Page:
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  • br Methods br Study Design and Sample br

    2020-08-12


    2. Methods
    2.1. Study Design and Sample
    This was a cross-sectional analysis of data from surveys among older Medicare beneficiaries with cancer administered by the University of Alabama at Birmingham (UAB) Health System Cancer Community Net-work (CCN). The UAB CCN is comprised of twelve academic and com-munity hospitals in Alabama, Georgia, Tennessee, Mississippi, and Florida [23]. Survey collection was conducted from November 2013 to June 2015. The Institutional Review Boards of UAB and other participat-ing CCN sites approved the study.
    Eligible participants identified through hospital registries included Medicare beneficiaries aged 65 and older diagnosed with cancer after January 1, 2008. Telephone surveys were administered by trained inter-viewers from the UAB Recruitment and Retention Shared Facility. Pa-tients who were from minority populations, had severe disease, were within one year of diagnosis, or were treated at smaller volume cancer centers (b4000 cancer cases/year) were oversampled to ensure a di-verse group of respondents. A total of 5723 patients were contacted, of which 24% were deceased and 22% had disconnected phones. Of the remaining 3090 contacts, 1460 (47%) completed the survey. In this Doxorubicin analysis, we included 637 individuals with the three most common cancer types (breast [n = 347, 23.8%], prostate [n = 189, 13%], or lung [n = 169, 11.6%] cancer) and no missing data on HRQoL or satisfaction (n = 68 [0.9%] excluded due to missing data).
    The main outcomes in this study are domain-specific patient satisfac-tion scores. Respondents were asked eighteen questions [24] about their personal satisfaction with cancer-related care. All eighteen items (listed
    in Table 2) had a five-level ordinal response choice, from “strongly agree” to “strongly disagree”. To obtain domain-specific scores, we followed a scoring approach used in the Consumer Assessment of Healthcare Providers and Systems (CAHPS) Clinician & Group Survey Da-tabase [25] for similar likert-type items related to patient experience. Re-sponses were scored dichotomously using a top-box method, with “strongly agree” indicating the highest level of satisfaction with care, and “agree”, “neither agree nor disagree”, “disagree”, or “strongly dis-agree” indicating lower satisfaction with care. Dichotomized satisfaction item responses were then grouped into five conceptual domains: (1) Ac-cess to Care, (2) Coordination of Care, (3) Patient-Provider Communica-tion, (4) Quality of Care, and (5) Patient Engagement. For a given patient, domain scores were computed as the proportion of domain-specific items for which the respondent indicated the highest level of satisfaction (i.e., with “strongly agree” responses), ranging from zero (no questions in the domain indicated high-satisfaction) to one (all questions in the do-main indicated high-satisfaction). Each question within a domain con-tributed an equal weight based on the number of questions included in that domain.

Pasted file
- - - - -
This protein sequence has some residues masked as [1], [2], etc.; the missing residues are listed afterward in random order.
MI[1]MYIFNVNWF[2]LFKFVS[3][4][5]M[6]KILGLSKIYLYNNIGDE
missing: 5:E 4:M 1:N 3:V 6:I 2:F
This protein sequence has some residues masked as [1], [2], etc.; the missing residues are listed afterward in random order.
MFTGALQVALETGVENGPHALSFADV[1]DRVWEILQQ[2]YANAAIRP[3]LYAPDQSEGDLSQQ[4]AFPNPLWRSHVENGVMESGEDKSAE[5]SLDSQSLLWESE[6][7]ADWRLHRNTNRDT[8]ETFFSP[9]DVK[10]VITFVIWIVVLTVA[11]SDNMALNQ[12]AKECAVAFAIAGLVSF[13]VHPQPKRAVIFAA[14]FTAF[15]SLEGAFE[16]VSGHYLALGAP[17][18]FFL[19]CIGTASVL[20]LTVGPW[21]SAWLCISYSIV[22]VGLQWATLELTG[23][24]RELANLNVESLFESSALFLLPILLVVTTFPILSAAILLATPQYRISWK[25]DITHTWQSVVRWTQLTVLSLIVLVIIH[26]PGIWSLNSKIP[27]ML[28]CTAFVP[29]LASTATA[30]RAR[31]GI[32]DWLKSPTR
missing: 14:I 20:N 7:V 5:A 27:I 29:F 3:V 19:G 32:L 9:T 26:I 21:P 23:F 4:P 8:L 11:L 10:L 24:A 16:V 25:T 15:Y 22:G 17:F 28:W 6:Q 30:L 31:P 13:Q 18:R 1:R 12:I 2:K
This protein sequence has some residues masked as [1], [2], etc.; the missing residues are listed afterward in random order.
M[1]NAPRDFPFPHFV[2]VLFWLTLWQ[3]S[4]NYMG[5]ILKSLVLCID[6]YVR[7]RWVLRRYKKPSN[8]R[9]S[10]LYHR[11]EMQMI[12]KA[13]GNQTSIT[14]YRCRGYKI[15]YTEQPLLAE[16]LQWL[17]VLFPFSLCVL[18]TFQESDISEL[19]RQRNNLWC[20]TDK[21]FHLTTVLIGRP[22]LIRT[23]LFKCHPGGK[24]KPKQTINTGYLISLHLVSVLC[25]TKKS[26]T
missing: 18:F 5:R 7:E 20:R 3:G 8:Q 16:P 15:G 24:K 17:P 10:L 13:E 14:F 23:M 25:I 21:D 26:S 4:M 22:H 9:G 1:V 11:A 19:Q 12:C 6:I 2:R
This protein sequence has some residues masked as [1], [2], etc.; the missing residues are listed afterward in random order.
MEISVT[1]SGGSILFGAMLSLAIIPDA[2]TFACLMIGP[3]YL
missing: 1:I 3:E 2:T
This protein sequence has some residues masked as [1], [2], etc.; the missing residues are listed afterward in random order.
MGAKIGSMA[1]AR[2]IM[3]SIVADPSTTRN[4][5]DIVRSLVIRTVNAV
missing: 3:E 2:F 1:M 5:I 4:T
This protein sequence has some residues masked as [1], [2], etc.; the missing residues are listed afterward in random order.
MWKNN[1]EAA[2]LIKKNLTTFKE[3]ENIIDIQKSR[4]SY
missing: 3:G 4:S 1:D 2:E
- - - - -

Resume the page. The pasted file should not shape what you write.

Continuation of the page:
2.3. Health-related Quality of Life (HRQoL)
    HRQoL was measured using the physical (PCS) and mental compo-nent summary (MCS) scores of the SF-12.v2 Health Survey [26]. PCS and MCS scores range from 0 to 100, with higher scores indicating bet-ter HRQoL. In the general U.S. adult population, PCS and MCS scores have a mean of 50 and standard deviation of ten.
    2.4. Statistical Analysis
    Characteristics for all respondents were described using means and standard deviations (SD) for continuous variables and frequencies and percentages for categorical variables. Individual item and overall satis-faction domain scores were tabulated for the entire sample and by can-cer type subgroups (breast, lung, prostate). The associations between satisfaction domain scores and HRQoL scores were estimated linearly using fractional logit regression, a modeling approach robust to distri-butional assumptions for numerical outcomes bounded to the range zero-one, such as fractions or proportions [27,28]. Adjusted models included as additional predictors: cancer type (breast, prostate, lung), race (white, non-white), education (less than high school, high school graduate, some college, college graduate), phase of care (initial [less than one year from diagnosis], survivor [at least one year from diagno-sis]), and National Cancer Institute comorbidity index score (zero, one, two or more). Comorbidities were assessed from Medicare administra-tive claims data for the period 2012–2015 [27]. Odds ratios and their corresponding 95% confidence intervals were estimated for all unad-justed and adjusted models. To aid in interpretation, selected log odds ratios were transformed [29] to Cohen's r effect sizes [30] (small~0.1, medium~0.3, large~0.5), and the unadjusted and adjusted model-predicted satisfaction domain scores were computed at the mean HRQoL scores and at the mean scores ± one standard deviation. Analy-ses were performed using SAS© software, version 9.4 (SAS Institute, Cary, NC).